Jeffrey Wolin’s Miso Remembers Auschwitz, 1987–1988. Photos by Kevin Montague 


Photographer Jeffrey Wolin has spent a lifetime capturing the tragedy, grit, and beauty of the human experience, and his photographs are displayed in museums and galleries worldwide. Now, the Sidney and Lois Eskenazi Museum of Art at Indiana University has acquired Wolin’s archives—and they contain more than just his previously exhibited and published works.  

“This is hundreds and hundreds of photographs, my correspondence with other artists, my negatives, and digital files,” Wolin, 68, says. “I’m lucky, because most artists, most photographers, don’t get their work housed in a museum. It’s just a thrill to know that when I’m gone my work will be around forever.”

Photographer Jeffrey Wolin with portraits from his Pigeon Hill: Then and Now project. Courtesy photo 

Wolin is the Ruth N. Halls professor emeritus of photography at IU, where he founded the Center for Integrative Photographic Studies at the IU Eskenazi School of Art, Architecture and Design and taught for 35 years before retiring in 2015.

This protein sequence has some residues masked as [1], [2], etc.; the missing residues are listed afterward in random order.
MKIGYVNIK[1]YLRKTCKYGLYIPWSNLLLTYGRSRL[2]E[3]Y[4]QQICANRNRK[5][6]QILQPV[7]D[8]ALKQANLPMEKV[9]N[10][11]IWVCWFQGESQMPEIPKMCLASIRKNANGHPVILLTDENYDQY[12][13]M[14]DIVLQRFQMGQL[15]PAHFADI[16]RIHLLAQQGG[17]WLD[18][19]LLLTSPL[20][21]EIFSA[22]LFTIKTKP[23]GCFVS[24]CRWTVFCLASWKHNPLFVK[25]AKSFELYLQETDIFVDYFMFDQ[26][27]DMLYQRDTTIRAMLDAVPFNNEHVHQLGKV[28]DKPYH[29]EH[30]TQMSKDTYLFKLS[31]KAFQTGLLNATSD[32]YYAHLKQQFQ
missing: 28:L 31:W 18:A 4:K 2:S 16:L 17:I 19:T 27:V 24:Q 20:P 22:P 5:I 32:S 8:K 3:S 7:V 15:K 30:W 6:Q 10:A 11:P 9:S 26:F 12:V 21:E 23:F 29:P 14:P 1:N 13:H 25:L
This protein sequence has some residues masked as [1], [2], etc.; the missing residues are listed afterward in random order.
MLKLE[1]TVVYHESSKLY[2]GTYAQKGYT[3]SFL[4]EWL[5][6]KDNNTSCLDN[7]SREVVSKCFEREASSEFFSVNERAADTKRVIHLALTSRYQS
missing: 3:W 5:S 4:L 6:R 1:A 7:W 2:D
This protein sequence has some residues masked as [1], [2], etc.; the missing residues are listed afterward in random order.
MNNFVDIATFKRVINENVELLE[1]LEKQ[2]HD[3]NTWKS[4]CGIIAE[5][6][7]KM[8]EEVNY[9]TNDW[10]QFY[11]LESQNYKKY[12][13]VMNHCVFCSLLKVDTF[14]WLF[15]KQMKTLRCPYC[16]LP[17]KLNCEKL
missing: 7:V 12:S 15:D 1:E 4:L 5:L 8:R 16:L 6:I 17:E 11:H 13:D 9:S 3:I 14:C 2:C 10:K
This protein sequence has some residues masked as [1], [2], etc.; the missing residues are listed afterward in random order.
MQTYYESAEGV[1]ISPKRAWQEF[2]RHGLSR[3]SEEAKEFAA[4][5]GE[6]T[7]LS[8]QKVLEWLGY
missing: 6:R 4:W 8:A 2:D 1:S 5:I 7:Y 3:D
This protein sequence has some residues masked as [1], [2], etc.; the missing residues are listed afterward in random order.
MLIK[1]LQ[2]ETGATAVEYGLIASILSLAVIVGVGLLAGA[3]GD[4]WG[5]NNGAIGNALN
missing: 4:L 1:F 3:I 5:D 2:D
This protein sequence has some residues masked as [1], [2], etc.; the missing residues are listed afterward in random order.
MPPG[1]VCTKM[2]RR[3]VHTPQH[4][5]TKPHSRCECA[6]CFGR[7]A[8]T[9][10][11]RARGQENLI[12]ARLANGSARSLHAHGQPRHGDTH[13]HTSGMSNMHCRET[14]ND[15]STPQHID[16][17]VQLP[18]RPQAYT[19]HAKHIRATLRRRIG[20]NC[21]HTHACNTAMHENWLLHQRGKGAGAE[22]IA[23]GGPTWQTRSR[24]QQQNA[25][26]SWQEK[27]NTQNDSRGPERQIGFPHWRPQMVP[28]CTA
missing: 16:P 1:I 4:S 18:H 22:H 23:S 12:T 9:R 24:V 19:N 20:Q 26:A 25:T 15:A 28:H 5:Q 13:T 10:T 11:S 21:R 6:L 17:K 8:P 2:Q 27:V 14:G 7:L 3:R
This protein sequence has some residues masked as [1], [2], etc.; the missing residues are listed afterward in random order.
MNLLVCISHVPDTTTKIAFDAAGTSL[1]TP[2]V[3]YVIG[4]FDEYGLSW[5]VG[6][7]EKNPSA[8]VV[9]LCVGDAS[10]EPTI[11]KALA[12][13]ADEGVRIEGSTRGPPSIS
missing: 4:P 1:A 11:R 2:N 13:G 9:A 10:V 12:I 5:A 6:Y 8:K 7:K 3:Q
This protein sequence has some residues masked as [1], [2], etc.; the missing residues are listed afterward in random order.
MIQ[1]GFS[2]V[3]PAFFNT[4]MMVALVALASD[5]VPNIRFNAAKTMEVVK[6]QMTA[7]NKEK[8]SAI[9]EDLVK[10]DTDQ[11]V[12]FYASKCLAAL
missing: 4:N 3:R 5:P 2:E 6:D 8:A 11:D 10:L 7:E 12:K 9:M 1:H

Wolin gravitates toward difficult subject matter—poverty, war, trauma—and his archive at the museum features significant projects, including Written in Memory: Portraits of the Holocaust, Inconvenient Stories: Vietnam War Veterans, and Pigeon Hill: Then and Now (featured in the April/May 2015 issue of Bloom), as well as autobiographical material. 

When the Eskenazi reopened in November, Wolin’s most recent project, Faces of Homelessness, featuring portraits of homelessness, debuted as part of the “Recent Acquisitions” exhibition. “I think it’s really great that the acquisition of Jeff’s work is coinciding with the renovations of the museum and the expansion of our print and photograph center,” says David Brenneman, museum director. “We created a whole new space and whole new opportunity of learning for IU students and the Bloomington and southern Indiana community. I love the idea that Jeff’s work will be part of that and will be so much more accessible than it ever could have been in the past.” 

The acquisition, which includes Wolin’s current and future works, was made possible in part by a donation from Martha and David Moore, members of the Eskenazi Museum of Art National Advisory Board.

For more information, visit 

My Father by Jeffrey Wolin. 
Wolin’s Portrait of Josef Gingold, 1991.